By Terri Moon Cronk, Dept. of Defense
Defense Secretary James N. Mattis told this year’s U.S. Naval War College graduates, June 15, he is confident they’ll carry forward the legacy of the school’s founding officers as they take their intellectual firepower forward to tackle the security challenges of our time.
“[We] are witnessing a world awash in change – a world beset by the reemergence of great power competition, and we define the categories of challenges as urgency, power and political will,” the secretary said at the school’s Newport, Rhode Island, campus.
“We see urgency epitomized by the North Korea situation, as well as by the threat from violent extremist organizations – two very different challenges that have our ongoing attention,” Mattis said.
And, while a possible new avenue to peace exists with North Korea, he said, the United States remains vigilant in pursuing denuclearization anywhere in the world.
Half-a-world away, despite the U.S.-led coalition’s significant success against the Islamic State of Iraq and Syria, extremist organizations continue to sow hatred in the Middle East and murder innocents around the world, from Europe and Africa to South Asia and the Sulu Sea, the secretary said.
(Watch Defense Secretary James Mattis’ address from the 2018 US Naval War College graduation ceremony in Newport, R.I. Courtesy of the US Defense Department, the DoD, the Defense & Aerospace Report and YouTube. Posted on Jun 15, 2018)
“It is the urgency of this fight that compels us all to act decisively against terrorism, denying terrorists the safe haven they seek and carrying out this counterterrorism campaign, by with and through our allies and partners with over 70 nations united in the defeat-ISIS campaign and 41 nations united under NATO’s flag to defeat terrorism in Afghanistan,” Mattis said.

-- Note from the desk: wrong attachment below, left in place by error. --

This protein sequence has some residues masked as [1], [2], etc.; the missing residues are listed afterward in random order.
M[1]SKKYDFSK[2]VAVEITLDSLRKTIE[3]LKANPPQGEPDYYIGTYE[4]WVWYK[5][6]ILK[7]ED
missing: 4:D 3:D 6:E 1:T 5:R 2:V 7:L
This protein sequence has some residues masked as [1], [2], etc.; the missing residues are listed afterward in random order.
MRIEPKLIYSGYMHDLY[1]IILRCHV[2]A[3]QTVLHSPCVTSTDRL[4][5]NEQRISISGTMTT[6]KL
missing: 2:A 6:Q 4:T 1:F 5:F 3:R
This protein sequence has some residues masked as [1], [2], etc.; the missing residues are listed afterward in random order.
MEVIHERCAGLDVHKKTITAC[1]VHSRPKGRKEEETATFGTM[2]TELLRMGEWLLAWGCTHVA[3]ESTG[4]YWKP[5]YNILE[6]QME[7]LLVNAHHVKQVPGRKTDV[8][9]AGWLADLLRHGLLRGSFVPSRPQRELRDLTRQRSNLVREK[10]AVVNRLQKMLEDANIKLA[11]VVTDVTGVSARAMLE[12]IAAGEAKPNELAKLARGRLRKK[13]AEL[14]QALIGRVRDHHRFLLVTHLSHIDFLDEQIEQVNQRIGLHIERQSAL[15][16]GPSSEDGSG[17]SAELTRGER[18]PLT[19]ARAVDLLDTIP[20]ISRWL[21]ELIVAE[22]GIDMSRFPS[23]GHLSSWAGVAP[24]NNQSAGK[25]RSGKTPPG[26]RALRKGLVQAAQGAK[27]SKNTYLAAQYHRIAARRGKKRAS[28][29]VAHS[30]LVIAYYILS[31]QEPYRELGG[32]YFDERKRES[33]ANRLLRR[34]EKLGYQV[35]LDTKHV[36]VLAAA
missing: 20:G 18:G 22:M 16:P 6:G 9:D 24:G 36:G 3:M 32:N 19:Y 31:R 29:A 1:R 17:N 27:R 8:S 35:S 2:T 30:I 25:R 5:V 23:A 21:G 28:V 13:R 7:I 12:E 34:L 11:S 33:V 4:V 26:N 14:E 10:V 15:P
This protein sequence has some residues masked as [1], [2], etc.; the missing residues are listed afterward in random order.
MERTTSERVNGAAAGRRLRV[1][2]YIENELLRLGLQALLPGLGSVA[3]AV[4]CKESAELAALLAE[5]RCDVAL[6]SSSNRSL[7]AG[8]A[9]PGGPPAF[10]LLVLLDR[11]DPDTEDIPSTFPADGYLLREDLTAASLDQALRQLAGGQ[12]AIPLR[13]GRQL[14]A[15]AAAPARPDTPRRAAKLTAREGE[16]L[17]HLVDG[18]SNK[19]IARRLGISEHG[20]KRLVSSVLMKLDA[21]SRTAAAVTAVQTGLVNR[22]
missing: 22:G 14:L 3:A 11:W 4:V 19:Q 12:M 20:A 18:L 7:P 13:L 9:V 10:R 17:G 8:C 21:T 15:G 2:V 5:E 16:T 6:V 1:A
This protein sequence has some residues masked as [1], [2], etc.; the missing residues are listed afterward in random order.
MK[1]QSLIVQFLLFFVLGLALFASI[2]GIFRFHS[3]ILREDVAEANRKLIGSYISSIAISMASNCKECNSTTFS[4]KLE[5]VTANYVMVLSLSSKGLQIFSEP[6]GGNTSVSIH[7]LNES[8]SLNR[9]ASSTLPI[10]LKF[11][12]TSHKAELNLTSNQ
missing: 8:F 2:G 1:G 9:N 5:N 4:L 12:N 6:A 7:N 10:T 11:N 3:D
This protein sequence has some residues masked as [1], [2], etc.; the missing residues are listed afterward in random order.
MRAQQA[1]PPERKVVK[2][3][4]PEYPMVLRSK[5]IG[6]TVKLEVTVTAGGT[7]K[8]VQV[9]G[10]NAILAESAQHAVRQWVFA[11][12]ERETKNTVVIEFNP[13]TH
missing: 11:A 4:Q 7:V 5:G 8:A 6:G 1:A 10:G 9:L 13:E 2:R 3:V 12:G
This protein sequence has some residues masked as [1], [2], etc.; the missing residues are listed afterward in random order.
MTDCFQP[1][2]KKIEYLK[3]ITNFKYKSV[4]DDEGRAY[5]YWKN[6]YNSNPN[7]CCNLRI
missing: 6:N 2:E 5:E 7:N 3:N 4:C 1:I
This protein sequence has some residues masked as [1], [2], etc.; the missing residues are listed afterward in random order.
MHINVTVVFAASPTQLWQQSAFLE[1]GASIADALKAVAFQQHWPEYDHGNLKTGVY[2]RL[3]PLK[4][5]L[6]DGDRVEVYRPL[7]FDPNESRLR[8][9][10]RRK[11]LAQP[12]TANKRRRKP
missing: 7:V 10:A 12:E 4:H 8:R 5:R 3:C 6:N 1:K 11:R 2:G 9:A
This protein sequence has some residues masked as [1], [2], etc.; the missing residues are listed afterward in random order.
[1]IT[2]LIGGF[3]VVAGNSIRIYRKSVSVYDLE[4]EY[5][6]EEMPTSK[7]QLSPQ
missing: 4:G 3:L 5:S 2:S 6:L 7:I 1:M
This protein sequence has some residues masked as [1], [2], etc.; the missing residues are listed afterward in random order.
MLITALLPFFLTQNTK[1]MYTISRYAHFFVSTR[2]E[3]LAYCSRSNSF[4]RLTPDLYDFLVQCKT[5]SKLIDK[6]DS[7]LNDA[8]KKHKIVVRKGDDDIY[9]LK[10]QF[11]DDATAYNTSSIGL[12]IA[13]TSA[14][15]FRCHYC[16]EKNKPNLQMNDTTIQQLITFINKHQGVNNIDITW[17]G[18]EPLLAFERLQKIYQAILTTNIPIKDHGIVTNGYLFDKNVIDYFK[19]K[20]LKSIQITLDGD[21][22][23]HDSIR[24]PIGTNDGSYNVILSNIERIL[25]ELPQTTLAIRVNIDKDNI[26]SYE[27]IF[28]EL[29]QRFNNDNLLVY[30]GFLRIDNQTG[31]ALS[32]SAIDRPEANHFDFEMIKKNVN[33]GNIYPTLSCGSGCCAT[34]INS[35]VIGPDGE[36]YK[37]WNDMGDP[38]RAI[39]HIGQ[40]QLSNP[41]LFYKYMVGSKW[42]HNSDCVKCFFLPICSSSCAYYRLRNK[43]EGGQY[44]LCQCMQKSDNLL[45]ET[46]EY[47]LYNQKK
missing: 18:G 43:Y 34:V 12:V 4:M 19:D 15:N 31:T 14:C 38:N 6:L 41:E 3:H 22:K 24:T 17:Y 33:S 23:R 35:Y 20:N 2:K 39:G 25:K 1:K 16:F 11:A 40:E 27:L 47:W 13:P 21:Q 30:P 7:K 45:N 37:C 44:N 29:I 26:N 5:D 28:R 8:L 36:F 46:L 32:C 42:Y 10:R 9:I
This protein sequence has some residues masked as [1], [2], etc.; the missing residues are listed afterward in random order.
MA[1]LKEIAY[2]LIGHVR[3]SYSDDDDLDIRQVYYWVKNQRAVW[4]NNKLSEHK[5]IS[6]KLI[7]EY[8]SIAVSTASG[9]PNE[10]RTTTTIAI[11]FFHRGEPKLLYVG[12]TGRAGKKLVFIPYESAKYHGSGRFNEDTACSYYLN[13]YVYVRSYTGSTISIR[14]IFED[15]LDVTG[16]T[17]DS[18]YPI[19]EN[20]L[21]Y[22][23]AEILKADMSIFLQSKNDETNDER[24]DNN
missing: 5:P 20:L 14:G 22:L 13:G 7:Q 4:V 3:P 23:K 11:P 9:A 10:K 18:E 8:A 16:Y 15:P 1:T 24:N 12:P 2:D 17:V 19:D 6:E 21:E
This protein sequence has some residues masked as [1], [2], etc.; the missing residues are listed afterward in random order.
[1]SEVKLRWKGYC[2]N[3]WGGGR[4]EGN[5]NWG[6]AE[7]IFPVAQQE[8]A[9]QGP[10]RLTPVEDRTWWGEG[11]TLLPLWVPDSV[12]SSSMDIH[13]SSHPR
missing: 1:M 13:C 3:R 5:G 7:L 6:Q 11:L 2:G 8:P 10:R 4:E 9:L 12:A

The United States views Russia as the nation closest to ours in nuclear parity, and it has proven willing to use conventional and irregular power in violation of international norms, the secretary said.
“For the first time since World War II, Russia has been the nation that has redrawn international borders by force of arms in Georgia and Ukraine while pursuing veto authority over neighbors’ diplomatic, economic and security decisions,” Mattis said.
Russian President Vladimir Putin seeks to shatter NATO, and he aims to diminish the appeal of the Western democratic model and undermine America’s moral authority, the secretary said.
“[Putin’s] actions are designed not to challenge our arms at this point, but to undercut and compromise our belief in our ideals,” Mattis said.
Open International Order
There is a potential rivalry with China, as it harbors long-term designs to rewrite the existing global order, Mattis said, adding that after World War II, the U.S. and its allies and partners built the open international order that’s benefited global prosperity.
“It’s unrealistic to believe today that China will not seek to replicate its internal authoritarian model elsewhere as it expands globally,” the secretary said.
In response to those competitive challenges of urgency, power and political will, the Defense Department in January released its first National Defense Strategy in more a decade with three lines of effort, Mattis said.
They are, he said:
Building a more lethal military force
Strengthening U.S. military alliances and building new partnerships and the reforming and modernizing DoD for greater performance
Accountability and affordability to ensure DoD earns the trust of Congress and the American people